I don’t remember how long it took for me to stop speaking Vietnamese. But it was the day I stopped singing Vietnamese folk songs to my bedridden grandfather. It was the day he stopped recognizing me as his granddaughter, and knew me only as the strange little Vietnamese girl living in his house. It was the day I stopped being Hoang-Anh and became Samantha.
Samantha is good at English; you could say she even excels in it. She can write essays while in half sleep and when she was twelve, she read Virginia Woolf. But Samantha, I, had clorox poured down my throat. When I speak, I sound too smooth, too glib, too lost, in comparison to my mother who sounds like home and warmth and a country I can no longer remember how to find. When my mother speaks to me in Vietnamese, I can understand her perfectly. But when I try to respond to her in anything but English, it’s like trying to look into my blind spot without turning my head.
I try to make up for what I lack by embracing as much of my heritage, my culture, and my history as possible. But there is only so much I can do when during family reunions and family weddings, I am tightlipped the entire night, sipping soda xi muoi and straining to remember how to say, “I’ve been good, and you?” If there are a handful of Vietnamese words I do remember how to say, it is sorry. Xin lỗi. I am so sorry.
If I could ask my grandmother something, I would ask her how it feels to have four grandchildren who can’t speak to her, how it feels to have her family tree hemorrhaging at its roots when her two baby grandchildren turn their noses up at Vietnamese food. I would ask her if she feels proud of my mother for successfully bleaching my accent right out of my throat.
I would also apologize to my grandfather. I’m sorry that I stopped singing.
“How many people have lived, labored, and died without leaving a record of their existence, not even a scribbled trace? Today, for the most part, we do not know who built the roads, and bridges we travel; the buildings we work, reside, and shop; the water and sewer system we use daily. We don’t usually think about who made our furniture and clothing, let alone our toothbrushes, nor who tends, harvests, and transports the food we eat everyday.”—from the foreward of Philip Vera Cruz: A Personal History of Filipino Immigrants and the Farmworkers Movement (via sometimesa-poet)
https://www.tumblr.com/dmca Go there, and do as the instructions say. When my art was stolen, I got the post reported, and it was taken down. Don’t worry, it doesn’t just take down the sources post, but it takes down all the reblogged posts too. Please give this a reblog, many artists out there may not know this is here. And remember, ask permission before sharing, or don’t post it.
Bolded for emphasis. Please share above with your artist friends!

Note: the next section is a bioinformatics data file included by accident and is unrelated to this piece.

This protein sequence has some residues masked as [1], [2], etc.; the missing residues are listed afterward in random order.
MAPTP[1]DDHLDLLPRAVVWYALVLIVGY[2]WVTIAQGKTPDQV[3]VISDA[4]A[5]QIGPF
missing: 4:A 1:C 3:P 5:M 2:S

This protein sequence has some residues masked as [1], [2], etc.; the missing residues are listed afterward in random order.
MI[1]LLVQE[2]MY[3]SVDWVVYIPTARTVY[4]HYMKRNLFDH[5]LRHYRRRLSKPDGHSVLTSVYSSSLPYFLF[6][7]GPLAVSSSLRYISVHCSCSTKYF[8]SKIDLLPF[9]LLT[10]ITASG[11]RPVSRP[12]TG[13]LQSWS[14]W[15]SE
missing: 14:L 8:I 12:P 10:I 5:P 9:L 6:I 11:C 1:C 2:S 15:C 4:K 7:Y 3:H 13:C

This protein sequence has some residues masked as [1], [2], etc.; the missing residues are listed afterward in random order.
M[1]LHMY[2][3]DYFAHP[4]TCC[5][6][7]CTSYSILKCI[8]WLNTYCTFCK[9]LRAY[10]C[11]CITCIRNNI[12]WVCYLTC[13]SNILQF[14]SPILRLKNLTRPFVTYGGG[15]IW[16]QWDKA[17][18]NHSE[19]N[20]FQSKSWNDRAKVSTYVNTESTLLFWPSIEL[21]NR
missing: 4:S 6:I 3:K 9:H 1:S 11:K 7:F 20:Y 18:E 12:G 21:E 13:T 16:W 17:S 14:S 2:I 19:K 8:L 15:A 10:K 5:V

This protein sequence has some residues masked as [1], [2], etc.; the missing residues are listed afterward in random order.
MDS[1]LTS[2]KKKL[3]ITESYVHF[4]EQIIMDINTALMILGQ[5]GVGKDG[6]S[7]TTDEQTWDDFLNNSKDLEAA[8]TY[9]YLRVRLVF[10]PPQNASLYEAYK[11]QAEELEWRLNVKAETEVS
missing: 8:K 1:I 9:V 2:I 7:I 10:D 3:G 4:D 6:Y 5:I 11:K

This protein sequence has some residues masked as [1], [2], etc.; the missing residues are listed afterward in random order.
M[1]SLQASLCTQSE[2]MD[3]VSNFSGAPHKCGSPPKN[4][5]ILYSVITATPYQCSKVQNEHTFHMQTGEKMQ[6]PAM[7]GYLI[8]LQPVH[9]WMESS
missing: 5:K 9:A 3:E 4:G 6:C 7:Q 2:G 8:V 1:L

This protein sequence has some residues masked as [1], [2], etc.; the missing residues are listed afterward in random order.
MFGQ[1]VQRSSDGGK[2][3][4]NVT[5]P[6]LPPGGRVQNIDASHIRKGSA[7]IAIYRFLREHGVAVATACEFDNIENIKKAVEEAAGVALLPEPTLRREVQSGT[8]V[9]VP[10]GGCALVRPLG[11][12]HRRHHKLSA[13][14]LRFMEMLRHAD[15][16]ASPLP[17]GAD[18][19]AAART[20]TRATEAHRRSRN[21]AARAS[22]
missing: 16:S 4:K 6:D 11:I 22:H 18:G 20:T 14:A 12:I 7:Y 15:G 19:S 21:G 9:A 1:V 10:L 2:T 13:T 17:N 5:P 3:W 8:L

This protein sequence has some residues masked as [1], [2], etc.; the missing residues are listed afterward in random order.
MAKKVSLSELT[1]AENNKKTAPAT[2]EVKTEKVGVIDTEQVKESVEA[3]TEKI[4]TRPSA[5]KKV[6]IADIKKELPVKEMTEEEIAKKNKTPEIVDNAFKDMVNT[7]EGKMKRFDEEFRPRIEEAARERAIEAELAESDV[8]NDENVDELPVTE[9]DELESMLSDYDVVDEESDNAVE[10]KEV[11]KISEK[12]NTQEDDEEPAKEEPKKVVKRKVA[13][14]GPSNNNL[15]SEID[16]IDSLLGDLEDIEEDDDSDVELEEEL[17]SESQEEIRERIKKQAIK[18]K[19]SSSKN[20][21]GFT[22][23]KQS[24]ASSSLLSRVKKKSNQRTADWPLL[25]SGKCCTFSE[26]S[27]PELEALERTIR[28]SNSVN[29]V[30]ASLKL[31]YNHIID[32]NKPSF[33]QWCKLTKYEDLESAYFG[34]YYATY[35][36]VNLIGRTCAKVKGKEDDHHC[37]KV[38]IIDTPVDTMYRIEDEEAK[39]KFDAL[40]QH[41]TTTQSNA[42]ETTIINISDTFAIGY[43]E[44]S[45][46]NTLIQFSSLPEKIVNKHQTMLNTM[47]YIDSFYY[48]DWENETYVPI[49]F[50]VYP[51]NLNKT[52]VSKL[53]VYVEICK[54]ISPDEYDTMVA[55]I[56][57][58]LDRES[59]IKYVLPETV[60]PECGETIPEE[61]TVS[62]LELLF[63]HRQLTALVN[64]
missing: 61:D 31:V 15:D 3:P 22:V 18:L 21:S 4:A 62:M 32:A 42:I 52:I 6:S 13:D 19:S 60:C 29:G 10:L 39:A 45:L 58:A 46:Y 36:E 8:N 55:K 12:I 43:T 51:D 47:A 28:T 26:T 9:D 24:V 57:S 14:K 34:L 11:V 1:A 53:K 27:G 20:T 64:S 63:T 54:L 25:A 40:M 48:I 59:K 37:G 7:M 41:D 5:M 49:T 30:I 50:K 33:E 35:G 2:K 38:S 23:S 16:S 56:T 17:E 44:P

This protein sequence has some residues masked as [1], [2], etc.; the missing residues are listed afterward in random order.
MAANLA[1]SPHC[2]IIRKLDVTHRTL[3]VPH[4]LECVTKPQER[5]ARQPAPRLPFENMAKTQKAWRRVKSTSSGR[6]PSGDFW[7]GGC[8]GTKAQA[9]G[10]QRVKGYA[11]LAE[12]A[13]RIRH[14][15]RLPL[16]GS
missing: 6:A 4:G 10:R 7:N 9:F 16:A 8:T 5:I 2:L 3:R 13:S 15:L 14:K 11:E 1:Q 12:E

You may have noticed that we’ve included image sources in a few of our reblogs (like the zardozi embroidery post and the kyūdo Japanese archery post). One of our mod’s pet peeves is lack of proper attribution, especially for art.
Image-hosting sites, such as We Heart It, Pinterest, 9gag, and imgur, are not valid sources. The original poster isn’t either, if they’re not the artist.
Reblog, don’t repost. If you are reposting art (with the artist’s permission, of course), you should cite and link to your source in the caption (e.g. [Title of work/collection] by [Name of artist]), content source box, and click-through link. That way, the source can’t be removed in future reblogs, even if someone removes the caption.
But don’t reblog unsourced art! Reverse image search via Google, TinEye, or SauceNao. Link to the artist in your reblog (e.g. their website, portfolio, blog, deviantART, pixiv, flickr, wherever they host their work).
Yes, this sometimes takes time and effort. It took me a while to find the source of the kyūdōka photos, but it was worth it because I found their beautiful flickr portfolio!
1. Episode 6, Part 1: Weekly Discussion (Teaching English abroad)
In this week’s discussion, BlackinAsia and unapologetically-yellow discuss the imperialistic machine that is teaching English abroad. What do we mean by cultural imperialism? Is there a way to teach English abroad in a socially conscious manner? What are some of the common things that Chuks and Kari have seen, given that they both have or currently are teaching English abroad? We have input from kenyabenyagurl, salviprince, thenaughtyscholar, and feministdonut.
I’ve listened to it once and I’m going to listen to it again.
My first inclination is to fight against what ya’ll say about just avoiding teaching English abroad altogether if possible because i have some (naive?) hope that i can somehow not end up being a negative force or presence. I mean, many of the things you all are talking about, race, class, gender, and sexuality issues (and their intersections) are kinda the biggest factors that influenced my decision to go into education in the first place. i don’t wanna “save” nobody but I do hope that i can be a better teacher to my future students (speaking in a U.S. context here) in some aspects than some of the teachers I had coming up in regards to not reinforcing fucked up societal dynamics in the classroom. And I know intimately that speaking of global contexts, these types of discussions are better left to be held by and with the people in that community. i know how frustrating it is to have an “outsider” try to tell YOU about the things you go thru and know to be true from (generations sometimes) of experience lol